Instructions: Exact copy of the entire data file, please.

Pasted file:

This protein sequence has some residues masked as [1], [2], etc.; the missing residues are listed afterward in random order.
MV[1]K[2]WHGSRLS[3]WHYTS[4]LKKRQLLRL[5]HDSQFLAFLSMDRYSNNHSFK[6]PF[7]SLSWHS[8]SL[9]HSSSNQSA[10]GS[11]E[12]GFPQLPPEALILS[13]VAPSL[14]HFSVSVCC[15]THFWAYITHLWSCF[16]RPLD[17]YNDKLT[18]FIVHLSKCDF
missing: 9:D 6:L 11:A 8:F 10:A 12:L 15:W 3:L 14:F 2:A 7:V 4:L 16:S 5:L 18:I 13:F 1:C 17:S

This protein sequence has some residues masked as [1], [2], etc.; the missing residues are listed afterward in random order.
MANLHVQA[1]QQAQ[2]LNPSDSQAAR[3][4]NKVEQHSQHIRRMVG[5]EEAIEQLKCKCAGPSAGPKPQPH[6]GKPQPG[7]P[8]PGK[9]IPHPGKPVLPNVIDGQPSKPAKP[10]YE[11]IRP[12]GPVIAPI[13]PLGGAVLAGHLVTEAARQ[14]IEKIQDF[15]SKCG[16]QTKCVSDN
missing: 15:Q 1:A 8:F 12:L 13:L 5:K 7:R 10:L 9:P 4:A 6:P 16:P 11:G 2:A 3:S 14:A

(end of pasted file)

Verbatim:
This protein sequence has some residues masked as [1], [2], etc.; the missing residues are listed afterward in random order.
MV[1]K[2]WHGSRLS[3]WHYTS[4]LKKRQLLRL[5]HDSQFLAFLSMDRYSNNHSFK[6]PF[7]SLSWHS[8]SL[9]HSSSNQSA[10]GS[11]E[12]GFPQLPPEALILS[13]VAPSL[14]HFSVSVCC[15]THFWAYITHLWSCF[16]RPLD[17]YNDKLT[18]FIVHLSKCDF
missing: 9:D 6:L 11:A 8:F 10:A 12:L 15:W 3:L 14:F 2:A 7:V 4:L 16:S 5:L 18:I 13:F 1:C 17:S

This protein sequence has some residues masked as [1], [2], etc.; the missing residues are listed afterward in random order.
MANLHVQA[1]QQAQ[2]LNPSDSQAAR[3][4]NKVEQHSQHIRRMVG[5]EEAIEQLKCKCAGPSAGPKPQPH[6]GKPQPG[7]P[8]PGK[9]IPHPGKPVLPNVIDGQPSKPAKP[10]YE[11]IRP[12]GPVIAPI[13]PLGGAVLAGHLVTEAARQ[14]IEKIQDF[15]SKCG[16]QTKCVSDN
missing: 15:Q 1:A 8:F 12:L 13:L 5:K 7:R 10:L 9:P 4:A 6:P 16:P 11:G 2:A 3:S 14:A